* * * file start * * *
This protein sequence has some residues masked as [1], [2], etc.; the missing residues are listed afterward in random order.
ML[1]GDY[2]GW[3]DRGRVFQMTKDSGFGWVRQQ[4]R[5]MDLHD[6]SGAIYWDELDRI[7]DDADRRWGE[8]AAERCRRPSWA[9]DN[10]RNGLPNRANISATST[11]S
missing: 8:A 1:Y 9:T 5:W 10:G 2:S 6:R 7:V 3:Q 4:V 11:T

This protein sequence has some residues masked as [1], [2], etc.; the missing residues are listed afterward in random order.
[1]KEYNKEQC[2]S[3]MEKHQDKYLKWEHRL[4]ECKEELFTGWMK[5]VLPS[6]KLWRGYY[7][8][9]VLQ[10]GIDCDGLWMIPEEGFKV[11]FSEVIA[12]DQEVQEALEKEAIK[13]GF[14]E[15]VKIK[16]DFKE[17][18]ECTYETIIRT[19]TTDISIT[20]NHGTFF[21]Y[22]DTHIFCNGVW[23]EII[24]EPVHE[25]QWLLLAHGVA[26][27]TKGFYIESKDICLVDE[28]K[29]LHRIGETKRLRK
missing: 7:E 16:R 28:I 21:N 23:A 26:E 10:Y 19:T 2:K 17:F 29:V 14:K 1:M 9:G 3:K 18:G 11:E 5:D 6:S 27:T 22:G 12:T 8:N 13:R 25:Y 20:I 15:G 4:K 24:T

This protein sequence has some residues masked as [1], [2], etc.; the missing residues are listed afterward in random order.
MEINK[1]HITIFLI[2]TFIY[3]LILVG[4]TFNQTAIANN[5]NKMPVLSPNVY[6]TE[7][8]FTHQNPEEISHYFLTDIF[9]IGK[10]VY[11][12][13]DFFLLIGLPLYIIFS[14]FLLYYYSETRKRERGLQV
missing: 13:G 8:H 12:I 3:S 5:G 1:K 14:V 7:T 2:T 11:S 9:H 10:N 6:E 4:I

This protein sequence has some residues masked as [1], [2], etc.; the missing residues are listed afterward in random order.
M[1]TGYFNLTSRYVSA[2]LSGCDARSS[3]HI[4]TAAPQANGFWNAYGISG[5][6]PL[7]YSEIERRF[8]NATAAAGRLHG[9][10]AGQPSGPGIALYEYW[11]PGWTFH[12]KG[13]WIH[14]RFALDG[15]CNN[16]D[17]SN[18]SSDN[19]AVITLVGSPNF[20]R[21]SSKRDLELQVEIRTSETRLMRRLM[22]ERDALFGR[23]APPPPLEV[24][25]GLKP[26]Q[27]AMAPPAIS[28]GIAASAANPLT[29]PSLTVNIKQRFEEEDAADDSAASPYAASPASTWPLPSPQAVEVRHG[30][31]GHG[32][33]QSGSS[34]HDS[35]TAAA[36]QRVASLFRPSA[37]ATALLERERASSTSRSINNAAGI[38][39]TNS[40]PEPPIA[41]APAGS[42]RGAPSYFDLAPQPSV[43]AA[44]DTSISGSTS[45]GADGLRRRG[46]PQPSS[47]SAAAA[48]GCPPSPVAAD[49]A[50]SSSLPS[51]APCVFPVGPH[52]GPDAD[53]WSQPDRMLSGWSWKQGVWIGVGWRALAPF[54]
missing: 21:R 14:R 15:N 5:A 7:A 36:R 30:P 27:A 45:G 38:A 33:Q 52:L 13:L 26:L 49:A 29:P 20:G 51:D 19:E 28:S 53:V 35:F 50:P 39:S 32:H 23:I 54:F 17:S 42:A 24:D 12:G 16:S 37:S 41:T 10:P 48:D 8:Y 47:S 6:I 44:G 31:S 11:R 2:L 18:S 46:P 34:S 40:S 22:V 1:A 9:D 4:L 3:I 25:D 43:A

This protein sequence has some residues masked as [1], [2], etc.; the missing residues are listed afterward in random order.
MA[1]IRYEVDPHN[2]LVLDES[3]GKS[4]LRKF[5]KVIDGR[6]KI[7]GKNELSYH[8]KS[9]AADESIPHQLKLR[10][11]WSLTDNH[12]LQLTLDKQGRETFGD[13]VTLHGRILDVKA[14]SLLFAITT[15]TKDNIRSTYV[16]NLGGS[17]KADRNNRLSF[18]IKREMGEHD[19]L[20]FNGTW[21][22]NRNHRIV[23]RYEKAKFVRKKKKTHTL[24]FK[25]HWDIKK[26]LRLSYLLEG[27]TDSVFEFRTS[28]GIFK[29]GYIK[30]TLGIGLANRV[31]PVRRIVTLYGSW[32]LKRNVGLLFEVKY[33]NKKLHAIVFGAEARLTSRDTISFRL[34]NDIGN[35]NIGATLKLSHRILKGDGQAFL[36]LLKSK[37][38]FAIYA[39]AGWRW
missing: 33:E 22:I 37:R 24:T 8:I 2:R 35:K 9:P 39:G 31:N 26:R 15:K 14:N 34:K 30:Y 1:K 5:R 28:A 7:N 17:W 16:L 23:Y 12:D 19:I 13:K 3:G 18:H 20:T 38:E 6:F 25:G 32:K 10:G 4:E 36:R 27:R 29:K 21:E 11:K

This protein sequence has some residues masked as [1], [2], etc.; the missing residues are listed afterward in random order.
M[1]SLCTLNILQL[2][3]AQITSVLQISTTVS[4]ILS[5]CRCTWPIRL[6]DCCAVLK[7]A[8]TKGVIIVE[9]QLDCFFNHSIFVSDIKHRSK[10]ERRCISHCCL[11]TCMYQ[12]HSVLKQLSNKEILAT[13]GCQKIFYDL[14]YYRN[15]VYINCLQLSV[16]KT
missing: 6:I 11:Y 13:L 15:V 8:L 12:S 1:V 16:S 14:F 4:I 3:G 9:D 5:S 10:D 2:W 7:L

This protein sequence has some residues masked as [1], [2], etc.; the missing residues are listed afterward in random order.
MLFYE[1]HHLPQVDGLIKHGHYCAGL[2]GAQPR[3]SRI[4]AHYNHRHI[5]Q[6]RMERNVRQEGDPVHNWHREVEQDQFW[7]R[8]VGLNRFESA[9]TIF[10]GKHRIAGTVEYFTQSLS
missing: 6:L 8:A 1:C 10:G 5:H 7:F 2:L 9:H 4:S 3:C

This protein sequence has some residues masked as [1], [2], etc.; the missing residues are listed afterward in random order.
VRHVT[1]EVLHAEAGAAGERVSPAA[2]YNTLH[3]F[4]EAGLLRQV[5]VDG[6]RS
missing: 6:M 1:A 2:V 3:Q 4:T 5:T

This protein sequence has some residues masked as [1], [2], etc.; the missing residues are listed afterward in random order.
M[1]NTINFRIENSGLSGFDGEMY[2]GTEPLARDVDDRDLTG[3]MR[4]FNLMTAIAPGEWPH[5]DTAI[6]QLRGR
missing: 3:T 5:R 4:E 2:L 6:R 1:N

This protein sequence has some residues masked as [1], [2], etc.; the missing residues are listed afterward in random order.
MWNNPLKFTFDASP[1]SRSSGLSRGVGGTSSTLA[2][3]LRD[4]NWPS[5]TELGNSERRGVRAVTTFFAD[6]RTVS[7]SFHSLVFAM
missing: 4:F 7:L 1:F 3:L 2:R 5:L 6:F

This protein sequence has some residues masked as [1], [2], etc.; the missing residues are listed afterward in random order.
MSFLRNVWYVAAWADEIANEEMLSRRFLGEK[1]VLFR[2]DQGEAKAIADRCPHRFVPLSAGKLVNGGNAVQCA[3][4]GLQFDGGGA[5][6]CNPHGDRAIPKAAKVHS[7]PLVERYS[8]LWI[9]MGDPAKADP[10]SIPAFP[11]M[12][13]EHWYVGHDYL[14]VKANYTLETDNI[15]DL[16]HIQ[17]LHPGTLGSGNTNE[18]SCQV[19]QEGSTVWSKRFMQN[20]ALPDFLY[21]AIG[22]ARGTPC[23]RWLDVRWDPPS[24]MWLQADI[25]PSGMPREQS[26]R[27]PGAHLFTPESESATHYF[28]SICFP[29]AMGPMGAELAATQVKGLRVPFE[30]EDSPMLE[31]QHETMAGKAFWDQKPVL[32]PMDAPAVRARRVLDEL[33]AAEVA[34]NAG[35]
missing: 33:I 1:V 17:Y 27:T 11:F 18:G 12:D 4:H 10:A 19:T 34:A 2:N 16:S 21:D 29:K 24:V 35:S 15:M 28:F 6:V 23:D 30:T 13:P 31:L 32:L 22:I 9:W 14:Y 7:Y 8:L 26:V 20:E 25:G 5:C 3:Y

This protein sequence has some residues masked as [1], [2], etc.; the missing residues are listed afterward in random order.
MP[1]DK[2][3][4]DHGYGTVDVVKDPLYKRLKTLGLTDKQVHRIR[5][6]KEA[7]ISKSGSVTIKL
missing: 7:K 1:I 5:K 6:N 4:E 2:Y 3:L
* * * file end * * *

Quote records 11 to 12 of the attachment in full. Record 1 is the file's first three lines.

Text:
This protein sequence has some residues masked as [1], [2], etc.; the missing residues are listed afterward in random order.
MSFLRNVWYVAAWADEIANEEMLSRRFLGEK[1]VLFR[2]DQGEAKAIADRCPHRFVPLSAGKLVNGGNAVQCA[3][4]GLQFDGGGA[5][6]CNPHGDRAIPKAAKVHS[7]PLVERYS[8]LWI[9]MGDPAKADP[10]SIPAFP[11]M[12][13]EHWYVGHDYL[14]VKANYTLETDNI[15]DL[16]HIQ[17]LHPGTLGSGNTNE[18]SCQV[19]QEGSTVWSKRFMQN[20]ALPDFLY[21]AIG[22]ARGTPC[23]RWLDVRWDPPS[24]MWLQADI[25]PSGMPREQS[26]R[27]PGAHLFTPESESATHYF[28]SICFP[29]AMGPMGAELAATQVKGLRVPFE[30]EDSPMLE[31]QHETMAGKAFWDQKPVL[32]PMDAPAVRARRVLDEL[33]AAEVA[34]NAG[35]
missing: 33:I 1:V 17:Y 27:T 11:F 18:G 12:D 4:H 10:A 19:T 34:A 2:N 16:S 21:D 29:K 24:V 35:S 15:M 28:F 6:V 23:D 30:T 13:P 31:L 32:L 22:I 9:W 14:Y 7:Y 8:L 26:V 20:E 25:G 5:C 3:Y

This protein sequence has some residues masked as [1], [2], etc.; the missing residues are listed afterward in random order.
MP[1]DK[2][3][4]DHGYGTVDVVKDPLYKRLKTLGLTDKQVHRIR[5][6]KEA[7]ISKSGSVTIKL
missing: 7:K 1:I 5:K 6:N 4:E 2:Y 3:L